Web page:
These were among the first scholars to emphasize the fact that the people they studied were perfectly capable of changing. Boas, for instance, watched in horror as the citizens of his native German adopted ever more racist and xenophobic attitudes that ultimately led to the Third Reich and the Holocaust. On a more optimistic note, Mead, Benedict, and Hurston all saw social norms at home and abroad change on the issues that they cared most about, even if they chafed at the glacial pace at which those changes occurred.

How to Change a Culture

Second, anthropologists also tell us that it is hard to change cultural norms. Under the best of circumstances, it normally takes a lot of time and effort before a society abandons racism, sexism, or xenophobia. In that sense, the notion of rewiring a brain might not make sense, if one assumed that simply means unplugging and replugging the equivalent of an HDMI cable on your home entertainment system.

As anyone who has learned to play a sport or a musical instrument can attest, this kind of change cannot come overnight. It takes practice. Often it also involves explicitly challenging one’s initially unspoken assumptions.

Here, the men and women who drew Paxson to the plateau and then their emotional descendants who kept bringing her back tell us a lot. She first went there because she wanted to learn more about a distant relative who had harbored and helped support Jews during World War II. She found that the small town he had moved to included dozens of people who challenged their preconceived ideas of what it meant to be French and human and took the often fatal risk of harboring Jews after the Nazis took over their country. Then, she kept coming back because she saw that people who live on the plateau today are struggling with what they could and should do about refugees who were fleeing to the same region from the former Soviet Union—the very country Paxson had focused on in her earlier scholarly research.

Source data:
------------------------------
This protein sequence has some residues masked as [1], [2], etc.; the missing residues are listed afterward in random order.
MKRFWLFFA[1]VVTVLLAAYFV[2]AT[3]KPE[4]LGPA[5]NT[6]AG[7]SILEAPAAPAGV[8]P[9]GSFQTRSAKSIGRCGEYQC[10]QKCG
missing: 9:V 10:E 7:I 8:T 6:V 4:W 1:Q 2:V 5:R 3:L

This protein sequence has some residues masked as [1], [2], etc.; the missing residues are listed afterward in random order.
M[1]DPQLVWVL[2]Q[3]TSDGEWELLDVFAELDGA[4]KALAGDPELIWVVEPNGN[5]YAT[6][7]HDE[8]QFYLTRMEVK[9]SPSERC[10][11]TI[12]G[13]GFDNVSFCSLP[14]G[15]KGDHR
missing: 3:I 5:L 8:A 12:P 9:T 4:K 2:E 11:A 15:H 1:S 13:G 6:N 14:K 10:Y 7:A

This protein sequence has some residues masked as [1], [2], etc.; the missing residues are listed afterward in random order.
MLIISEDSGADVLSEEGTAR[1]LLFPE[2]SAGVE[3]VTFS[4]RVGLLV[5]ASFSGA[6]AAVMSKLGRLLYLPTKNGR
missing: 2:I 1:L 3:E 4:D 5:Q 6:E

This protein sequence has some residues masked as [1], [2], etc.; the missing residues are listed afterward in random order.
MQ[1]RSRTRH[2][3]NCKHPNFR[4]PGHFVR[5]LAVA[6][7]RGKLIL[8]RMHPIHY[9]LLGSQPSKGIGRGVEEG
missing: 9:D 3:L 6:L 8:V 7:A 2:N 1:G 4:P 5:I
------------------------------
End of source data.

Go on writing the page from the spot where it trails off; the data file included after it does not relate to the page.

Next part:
And for the Researcher or Practitioner?

And that takes me to the most important lesson I (re)learned after reading their books. Whether you are a researcher or a practitioner, you have to understand the blinders and biases that you bring to the table. You have to be self-aware enough to avoid viewing another culture through your own lens too much. You have be empathetic. You have to understand why the people you meet and work with think the way they do—especially when you disagree with them.

As a researcher, that’s the only way to get anything approaching an accurate understanding of a society that is different from your own—-which could include subcultures of your own country. As a practitioner, you won’t stand much of a chance of convincing anyone to accept your point of view if you don’t give them a reason to trust and understand you—which also means that you have to understand and trust them.

In the end, \ questions of identity and culture are among the most difficult we have to deal with today. These two books helped me deal with them, because they made me think about my own identities and the cultural blinders that come with them

That alone, was worth the time it took to read these delightful books.

The views and opinions expressed in this article are those of the author and do not necessarily reflect the official policy or position of the Alliance for Peacebuilding or its members. 

Also published on Medium.